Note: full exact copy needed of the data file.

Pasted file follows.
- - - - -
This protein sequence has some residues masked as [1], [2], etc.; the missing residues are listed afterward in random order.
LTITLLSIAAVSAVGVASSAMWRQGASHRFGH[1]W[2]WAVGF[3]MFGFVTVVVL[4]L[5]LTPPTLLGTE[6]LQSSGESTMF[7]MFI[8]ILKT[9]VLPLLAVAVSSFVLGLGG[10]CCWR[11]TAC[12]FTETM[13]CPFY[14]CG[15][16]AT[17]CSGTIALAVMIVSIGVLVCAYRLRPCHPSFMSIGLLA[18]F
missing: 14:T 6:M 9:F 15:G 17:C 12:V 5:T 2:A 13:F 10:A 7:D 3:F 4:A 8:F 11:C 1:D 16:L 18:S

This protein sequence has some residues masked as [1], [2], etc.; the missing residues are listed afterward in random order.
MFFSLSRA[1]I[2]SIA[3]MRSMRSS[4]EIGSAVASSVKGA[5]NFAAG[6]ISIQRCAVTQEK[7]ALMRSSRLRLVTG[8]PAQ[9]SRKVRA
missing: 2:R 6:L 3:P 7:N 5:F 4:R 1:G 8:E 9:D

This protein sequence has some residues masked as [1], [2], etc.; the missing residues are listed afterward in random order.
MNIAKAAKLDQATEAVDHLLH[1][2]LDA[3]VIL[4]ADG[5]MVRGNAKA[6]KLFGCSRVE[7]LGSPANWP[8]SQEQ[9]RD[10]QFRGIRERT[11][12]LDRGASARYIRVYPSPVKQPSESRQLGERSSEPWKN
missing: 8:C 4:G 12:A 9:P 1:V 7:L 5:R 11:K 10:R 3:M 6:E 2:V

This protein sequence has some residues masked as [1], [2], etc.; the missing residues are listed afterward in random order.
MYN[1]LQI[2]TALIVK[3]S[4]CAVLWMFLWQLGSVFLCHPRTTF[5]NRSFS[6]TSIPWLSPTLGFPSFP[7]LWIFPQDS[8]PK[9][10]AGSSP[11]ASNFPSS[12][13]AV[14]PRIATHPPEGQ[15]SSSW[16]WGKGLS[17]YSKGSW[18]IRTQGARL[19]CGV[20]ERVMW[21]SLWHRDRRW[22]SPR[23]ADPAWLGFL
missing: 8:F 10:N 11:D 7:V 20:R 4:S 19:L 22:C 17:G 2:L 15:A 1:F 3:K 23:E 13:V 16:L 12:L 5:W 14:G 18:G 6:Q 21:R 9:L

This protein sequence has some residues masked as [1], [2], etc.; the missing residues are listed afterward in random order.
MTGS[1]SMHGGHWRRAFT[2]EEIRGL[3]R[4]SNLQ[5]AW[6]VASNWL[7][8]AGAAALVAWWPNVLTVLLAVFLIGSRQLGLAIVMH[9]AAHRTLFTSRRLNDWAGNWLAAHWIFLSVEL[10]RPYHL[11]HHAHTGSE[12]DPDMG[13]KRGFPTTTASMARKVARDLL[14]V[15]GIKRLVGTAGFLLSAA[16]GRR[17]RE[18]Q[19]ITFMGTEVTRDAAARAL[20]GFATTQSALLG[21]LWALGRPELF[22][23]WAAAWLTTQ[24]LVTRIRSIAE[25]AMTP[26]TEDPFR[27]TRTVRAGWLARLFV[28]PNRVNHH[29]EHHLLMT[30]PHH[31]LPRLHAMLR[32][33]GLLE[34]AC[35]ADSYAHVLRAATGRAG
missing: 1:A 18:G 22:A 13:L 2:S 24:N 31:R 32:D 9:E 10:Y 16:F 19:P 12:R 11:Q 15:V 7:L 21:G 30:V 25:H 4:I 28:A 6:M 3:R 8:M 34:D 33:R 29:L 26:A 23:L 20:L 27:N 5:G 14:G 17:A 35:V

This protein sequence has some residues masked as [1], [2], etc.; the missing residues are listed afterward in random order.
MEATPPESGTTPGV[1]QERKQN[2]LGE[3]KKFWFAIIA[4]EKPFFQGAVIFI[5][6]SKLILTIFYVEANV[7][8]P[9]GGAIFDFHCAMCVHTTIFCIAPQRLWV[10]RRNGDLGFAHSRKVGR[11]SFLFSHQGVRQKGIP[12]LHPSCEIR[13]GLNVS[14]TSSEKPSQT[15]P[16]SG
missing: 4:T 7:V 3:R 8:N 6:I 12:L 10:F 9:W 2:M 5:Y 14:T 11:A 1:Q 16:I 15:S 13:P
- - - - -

This protein sequence has some residues masked as [1], [2], etc.; the missing residues are listed afterward in random order.
LTITLLSIAAVSAVGVASSAMWRQGASHRFGH[1]W[2]WAVGF[3]MFGFVTVVVL[4]L[5]LTPPTLLGTE[6]LQSSGESTMF[7]MFI[8]ILKT[9]VLPLLAVAVSSFVLGLGG[10]CCWR[11]TAC[12]FTETM[13]CPFY[14]CG[15][16]AT[17]CSGTIALAVMIVSIGVLVCAYRLRPCHPSFMSIGLLA[18]F
missing: 14:T 6:M 9:F 15:G 17:C 12:V 5:T 2:A 13:F 10:A 7:D 3:F 4:A 8:F 11:C 1:D 16:L 18:S

This protein sequence has some residues masked as [1], [2], etc.; the missing residues are listed afterward in random order.
MFFSLSRA[1]I[2]SIA[3]MRSMRSS[4]EIGSAVASSVKGA[5]NFAAG[6]ISIQRCAVTQEK[7]ALMRSSRLRLVTG[8]PAQ[9]SRKVRA
missing: 2:R 6:L 3:P 7:N 5:F 4:R 1:G 8:E 9:D

This protein sequence has some residues masked as [1], [2], etc.; the missing residues are listed afterward in random order.
MNIAKAAKLDQATEAVDHLLH[1][2]LDA[3]VIL[4]ADG[5]MVRGNAKA[6]KLFGCSRVE[7]LGSPANWP[8]SQEQ[9]RD[10]QFRGIRERT[11][12]LDRGASARYIRVYPSPVKQPSESRQLGERSSEPWKN
missing: 8:C 4:G 12:A 9:P 1:V 7:L 5:R 11:K 10:R 3:M 6:E 2:V

This protein sequence has some residues masked as [1], [2], etc.; the missing residues are listed afterward in random order.
MYN[1]LQI[2]TALIVK[3]S[4]CAVLWMFLWQLGSVFLCHPRTTF[5]NRSFS[6]TSIPWLSPTLGFPSFP[7]LWIFPQDS[8]PK[9][10]AGSSP[11]ASNFPSS[12][13]AV[14]PRIATHPPEGQ[15]SSSW[16]WGKGLS[17]YSKGSW[18]IRTQGARL[19]CGV[20]ERVMW[21]SLWHRDRRW[22]SPR[23]ADPAWLGFL
missing: 8:F 10:N 11:D 7:V 20:R 4:S 19:L 22:C 17:G 2:L 15:A 1:F 3:K 23:E 13:V 16:L 12:L 5:W 14:G 18:G 6:Q 21:R 9:L

This protein sequence has some residues masked as [1], [2], etc.; the missing residues are listed afterward in random order.
MTGS[1]SMHGGHWRRAFT[2]EEIRGL[3]R[4]SNLQ[5]AW[6]VASNWL[7][8]AGAAALVAWWPNVLTVLLAVFLIGSRQLGLAIVMH[9]AAHRTLFTSRRLNDWAGNWLAAHWIFLSVEL[10]RPYHL[11]HHAHTGSE[12]DPDMG[13]KRGFPTTTASMARKVARDLL[14]V[15]GIKRLVGTAGFLLSAA[16]GRR[17]RE[18]Q[19]ITFMGTEVTRDAAARAL[20]GFATTQSALLG[21]LWALGRPELF[22][23]WAAAWLTTQ[24]LVTRIRSIAE[25]AMTP[26]TEDPFR[27]TRTVRAGWLARLFV[28]PNRVNHH[29]EHHLLMT[30]PHH[31]LPRLHAMLR[32][33]GLLE[34]AC[35]ADSYAHVLRAATGRAG
missing: 1:A 18:G 22:A 13:L 2:S 24:N 31:R 32:D 9:E 10:Y 16:F 19:P 12:R 11:Q 15:V 7:L 21:G 30:V 25:H 4:I 28:A 6:M 3:R 8:M 34:D 33:R 29:L 26:A 23:L 20:L 27:N 5:G 14:G 17:A 35:V

This protein sequence has some residues masked as [1], [2], etc.; the missing residues are listed afterward in random order.
MEATPPESGTTPGV[1]QERKQN[2]LGE[3]KKFWFAIIA[4]EKPFFQGAVIFI[5][6]SKLILTIFYVEANV[7][8]P[9]GGAIFDFHCAMCVHTTIFCIAPQRLWV[10]RRNGDLGFAHSRKVGR[11]SFLFSHQGVRQKGIP[12]LHPSCEIR[13]GLNVS[14]TSSEKPSQT[15]P[16]SG
missing: 4:T 7:V 3:R 8:N 6:I 12:L 10:F 9:W 2:M 5:Y 14:T 11:A 1:Q 16:I 15:S 13:P